Central America and Caribbean: Key Message Update, September 2019
Rainfall irregularities affect basic grains harvest
Some areas of Guatemala, Honduras and Nicaragua including the Dry Corridor registered below-average rainfall and above-average temperatures that affected basic grains crops during the Primera season. In July, Haiti reported below-average precipitations that impacted Spring crops.
The poorest households in the Dry Corridor of Central America who will likely register significant losses (above 50 percent) of the Primera harvests will not be able to replenish their bean and maize stocks. In consequence, they will keep purchasing in the market and engaging in negative coping strategies to access food.
Labor opportunities will be reduced due to crops losses. Poor households will therefore engage in coping strategies to access food. Although, sowing for Postrera and the high labor demand season will help to relieve the situation. In Haiti, agriculture labor is observing mixed outcomes, however, there is some availability of other sources of income such as urban migration and self-employment.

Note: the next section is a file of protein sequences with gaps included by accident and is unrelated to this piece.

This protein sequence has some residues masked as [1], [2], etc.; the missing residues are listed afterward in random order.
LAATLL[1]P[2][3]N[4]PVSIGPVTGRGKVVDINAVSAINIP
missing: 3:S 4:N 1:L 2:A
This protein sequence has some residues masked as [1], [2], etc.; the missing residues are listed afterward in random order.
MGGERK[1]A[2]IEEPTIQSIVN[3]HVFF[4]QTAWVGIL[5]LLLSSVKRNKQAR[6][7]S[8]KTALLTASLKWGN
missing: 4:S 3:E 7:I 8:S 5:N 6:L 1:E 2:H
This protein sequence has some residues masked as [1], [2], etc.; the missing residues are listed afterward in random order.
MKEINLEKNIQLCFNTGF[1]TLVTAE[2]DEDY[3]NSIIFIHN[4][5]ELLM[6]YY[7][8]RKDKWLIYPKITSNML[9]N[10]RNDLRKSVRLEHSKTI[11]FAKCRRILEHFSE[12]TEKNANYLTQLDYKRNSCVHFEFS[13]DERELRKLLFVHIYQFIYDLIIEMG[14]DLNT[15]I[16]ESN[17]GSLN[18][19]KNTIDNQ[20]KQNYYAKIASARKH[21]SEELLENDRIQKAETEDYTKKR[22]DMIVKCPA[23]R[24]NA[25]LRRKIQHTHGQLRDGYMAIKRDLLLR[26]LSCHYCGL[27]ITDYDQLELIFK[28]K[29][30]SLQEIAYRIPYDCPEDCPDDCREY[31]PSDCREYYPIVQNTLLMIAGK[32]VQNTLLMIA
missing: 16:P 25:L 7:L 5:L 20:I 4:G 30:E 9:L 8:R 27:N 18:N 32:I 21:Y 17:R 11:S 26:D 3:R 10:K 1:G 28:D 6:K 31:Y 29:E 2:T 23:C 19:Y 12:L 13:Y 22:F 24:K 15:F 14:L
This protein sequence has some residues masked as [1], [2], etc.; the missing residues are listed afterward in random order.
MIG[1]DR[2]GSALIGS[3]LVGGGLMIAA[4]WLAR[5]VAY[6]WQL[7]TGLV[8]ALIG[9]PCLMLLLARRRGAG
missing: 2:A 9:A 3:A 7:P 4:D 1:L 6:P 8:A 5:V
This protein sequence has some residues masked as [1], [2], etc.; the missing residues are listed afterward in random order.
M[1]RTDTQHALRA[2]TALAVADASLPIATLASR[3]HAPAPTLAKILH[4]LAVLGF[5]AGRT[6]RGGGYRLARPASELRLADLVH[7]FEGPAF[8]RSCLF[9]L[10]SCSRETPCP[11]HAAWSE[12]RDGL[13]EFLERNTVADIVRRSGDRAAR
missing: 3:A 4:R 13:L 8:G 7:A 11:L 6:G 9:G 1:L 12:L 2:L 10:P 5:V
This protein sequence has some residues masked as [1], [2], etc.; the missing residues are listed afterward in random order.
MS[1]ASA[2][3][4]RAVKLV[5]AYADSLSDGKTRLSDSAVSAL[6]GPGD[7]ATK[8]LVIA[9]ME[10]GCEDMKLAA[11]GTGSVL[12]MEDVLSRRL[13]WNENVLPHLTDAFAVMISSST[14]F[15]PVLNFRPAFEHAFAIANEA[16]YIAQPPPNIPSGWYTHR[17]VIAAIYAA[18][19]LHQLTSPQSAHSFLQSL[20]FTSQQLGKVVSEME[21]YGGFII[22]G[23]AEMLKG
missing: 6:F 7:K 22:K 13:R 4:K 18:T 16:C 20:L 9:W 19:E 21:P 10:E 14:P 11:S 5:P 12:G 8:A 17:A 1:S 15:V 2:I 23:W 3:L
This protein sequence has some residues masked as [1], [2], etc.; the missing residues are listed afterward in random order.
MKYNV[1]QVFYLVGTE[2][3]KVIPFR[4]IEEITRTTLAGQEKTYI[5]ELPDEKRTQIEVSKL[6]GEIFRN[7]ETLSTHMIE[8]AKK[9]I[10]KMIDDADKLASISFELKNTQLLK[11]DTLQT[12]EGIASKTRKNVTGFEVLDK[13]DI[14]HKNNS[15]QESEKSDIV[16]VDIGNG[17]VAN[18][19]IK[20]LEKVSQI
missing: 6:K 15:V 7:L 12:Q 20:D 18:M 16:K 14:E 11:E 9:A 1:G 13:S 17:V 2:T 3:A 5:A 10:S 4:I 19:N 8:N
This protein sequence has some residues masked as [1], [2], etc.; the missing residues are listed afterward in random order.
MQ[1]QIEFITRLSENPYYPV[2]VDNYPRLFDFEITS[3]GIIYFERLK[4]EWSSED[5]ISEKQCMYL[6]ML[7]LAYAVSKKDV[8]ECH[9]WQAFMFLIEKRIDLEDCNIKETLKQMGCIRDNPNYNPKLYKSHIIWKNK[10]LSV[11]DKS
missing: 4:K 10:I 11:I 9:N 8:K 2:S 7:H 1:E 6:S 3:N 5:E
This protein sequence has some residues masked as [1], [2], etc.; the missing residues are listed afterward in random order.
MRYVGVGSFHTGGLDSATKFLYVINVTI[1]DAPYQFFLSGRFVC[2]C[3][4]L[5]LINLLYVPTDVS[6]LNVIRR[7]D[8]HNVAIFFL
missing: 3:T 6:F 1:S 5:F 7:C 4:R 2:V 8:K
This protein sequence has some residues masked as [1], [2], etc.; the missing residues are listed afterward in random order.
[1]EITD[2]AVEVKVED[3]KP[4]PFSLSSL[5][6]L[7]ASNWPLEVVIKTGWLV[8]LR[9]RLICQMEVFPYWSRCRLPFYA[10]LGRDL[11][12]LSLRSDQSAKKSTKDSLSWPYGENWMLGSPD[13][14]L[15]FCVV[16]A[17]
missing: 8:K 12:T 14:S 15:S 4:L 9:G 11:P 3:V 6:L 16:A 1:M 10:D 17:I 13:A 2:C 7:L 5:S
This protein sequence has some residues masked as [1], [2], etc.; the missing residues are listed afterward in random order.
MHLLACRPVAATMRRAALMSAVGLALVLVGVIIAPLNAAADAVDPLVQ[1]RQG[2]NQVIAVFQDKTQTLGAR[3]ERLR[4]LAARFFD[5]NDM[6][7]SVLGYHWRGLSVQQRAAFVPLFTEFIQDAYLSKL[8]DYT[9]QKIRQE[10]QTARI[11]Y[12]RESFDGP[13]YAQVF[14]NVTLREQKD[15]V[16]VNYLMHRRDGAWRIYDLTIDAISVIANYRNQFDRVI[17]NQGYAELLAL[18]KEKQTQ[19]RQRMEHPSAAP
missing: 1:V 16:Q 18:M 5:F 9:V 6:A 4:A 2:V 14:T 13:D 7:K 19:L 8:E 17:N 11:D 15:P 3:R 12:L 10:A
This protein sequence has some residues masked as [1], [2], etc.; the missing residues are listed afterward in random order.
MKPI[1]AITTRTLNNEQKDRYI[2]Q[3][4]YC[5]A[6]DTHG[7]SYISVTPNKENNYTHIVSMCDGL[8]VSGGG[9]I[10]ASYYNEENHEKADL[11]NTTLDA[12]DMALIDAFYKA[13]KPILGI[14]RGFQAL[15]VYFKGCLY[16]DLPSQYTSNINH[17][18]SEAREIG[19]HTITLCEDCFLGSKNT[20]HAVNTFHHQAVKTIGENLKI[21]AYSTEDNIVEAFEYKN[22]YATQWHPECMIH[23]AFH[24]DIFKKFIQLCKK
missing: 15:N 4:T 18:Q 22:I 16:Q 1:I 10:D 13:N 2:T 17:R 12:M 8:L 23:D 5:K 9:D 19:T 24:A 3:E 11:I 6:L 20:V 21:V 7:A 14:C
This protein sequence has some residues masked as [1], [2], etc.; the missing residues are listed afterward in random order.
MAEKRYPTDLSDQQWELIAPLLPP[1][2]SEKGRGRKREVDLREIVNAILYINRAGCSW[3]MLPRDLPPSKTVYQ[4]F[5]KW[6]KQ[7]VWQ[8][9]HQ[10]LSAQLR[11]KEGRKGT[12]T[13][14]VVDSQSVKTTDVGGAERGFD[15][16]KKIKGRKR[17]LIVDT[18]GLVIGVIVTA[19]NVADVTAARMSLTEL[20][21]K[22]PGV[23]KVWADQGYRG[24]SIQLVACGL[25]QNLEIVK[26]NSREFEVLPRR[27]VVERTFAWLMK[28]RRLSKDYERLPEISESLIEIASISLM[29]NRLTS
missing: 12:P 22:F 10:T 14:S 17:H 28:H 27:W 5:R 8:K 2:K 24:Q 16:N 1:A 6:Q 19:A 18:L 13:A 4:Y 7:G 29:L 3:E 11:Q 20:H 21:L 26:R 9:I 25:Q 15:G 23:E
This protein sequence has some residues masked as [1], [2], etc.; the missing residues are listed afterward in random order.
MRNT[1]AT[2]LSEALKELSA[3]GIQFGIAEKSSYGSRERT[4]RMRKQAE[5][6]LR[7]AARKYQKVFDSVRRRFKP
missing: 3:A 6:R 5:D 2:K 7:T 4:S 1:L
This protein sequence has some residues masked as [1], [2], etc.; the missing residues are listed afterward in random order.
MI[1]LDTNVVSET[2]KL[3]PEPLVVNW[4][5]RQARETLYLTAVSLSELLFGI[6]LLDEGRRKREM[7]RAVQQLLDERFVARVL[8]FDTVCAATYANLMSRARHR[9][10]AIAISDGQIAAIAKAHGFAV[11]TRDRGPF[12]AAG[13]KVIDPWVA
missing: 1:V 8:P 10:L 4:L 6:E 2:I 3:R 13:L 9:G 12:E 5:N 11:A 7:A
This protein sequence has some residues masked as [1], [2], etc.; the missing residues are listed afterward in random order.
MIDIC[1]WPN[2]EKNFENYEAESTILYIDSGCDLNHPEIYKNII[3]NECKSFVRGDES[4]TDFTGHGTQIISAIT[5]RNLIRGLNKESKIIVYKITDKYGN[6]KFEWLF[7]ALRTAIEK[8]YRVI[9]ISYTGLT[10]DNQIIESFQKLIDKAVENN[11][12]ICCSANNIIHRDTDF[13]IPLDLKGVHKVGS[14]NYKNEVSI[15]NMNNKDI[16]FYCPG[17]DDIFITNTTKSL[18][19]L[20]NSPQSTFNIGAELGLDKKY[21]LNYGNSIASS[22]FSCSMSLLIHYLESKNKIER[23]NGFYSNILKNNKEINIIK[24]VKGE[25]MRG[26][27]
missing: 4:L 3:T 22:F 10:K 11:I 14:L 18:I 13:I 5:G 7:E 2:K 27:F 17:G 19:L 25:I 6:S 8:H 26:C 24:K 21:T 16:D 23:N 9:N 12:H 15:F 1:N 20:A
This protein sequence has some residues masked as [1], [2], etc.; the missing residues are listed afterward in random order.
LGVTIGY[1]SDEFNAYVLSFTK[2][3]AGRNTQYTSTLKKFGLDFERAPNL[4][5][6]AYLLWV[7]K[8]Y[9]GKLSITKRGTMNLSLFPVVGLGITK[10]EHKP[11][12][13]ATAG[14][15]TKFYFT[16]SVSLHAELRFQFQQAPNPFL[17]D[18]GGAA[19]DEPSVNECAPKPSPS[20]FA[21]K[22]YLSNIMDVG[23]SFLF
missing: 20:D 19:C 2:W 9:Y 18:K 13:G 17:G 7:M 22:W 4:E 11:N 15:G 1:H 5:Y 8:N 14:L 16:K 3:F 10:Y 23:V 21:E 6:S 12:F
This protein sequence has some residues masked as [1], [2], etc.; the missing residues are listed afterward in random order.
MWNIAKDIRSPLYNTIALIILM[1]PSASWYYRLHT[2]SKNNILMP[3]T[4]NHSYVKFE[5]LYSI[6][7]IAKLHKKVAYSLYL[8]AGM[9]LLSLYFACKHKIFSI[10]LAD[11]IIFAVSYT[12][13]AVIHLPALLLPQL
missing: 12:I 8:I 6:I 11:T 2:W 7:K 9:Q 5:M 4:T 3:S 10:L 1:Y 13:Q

In Central America, the maize and bean market remain supplied by carryover stocks and imports. Maize prices remain above average and bean prices below average. In Haiti, markets are adequately supplied with imported staple foods while supply of local staples is limited due to below-average Spring harvests. Prices of both local and imported staple foods continue to be above average.
Poor households whose livelihoods have deteriorated and have limited access to non-basic food needs will face Stress (IPC, Phase 2) food security outcomes. However, the poorest households, who are engaging in negative coping strategies will face Crisis (IPC, Phase 3), particularly in some areas of the Dry Corridor in Guatemala and Haiti.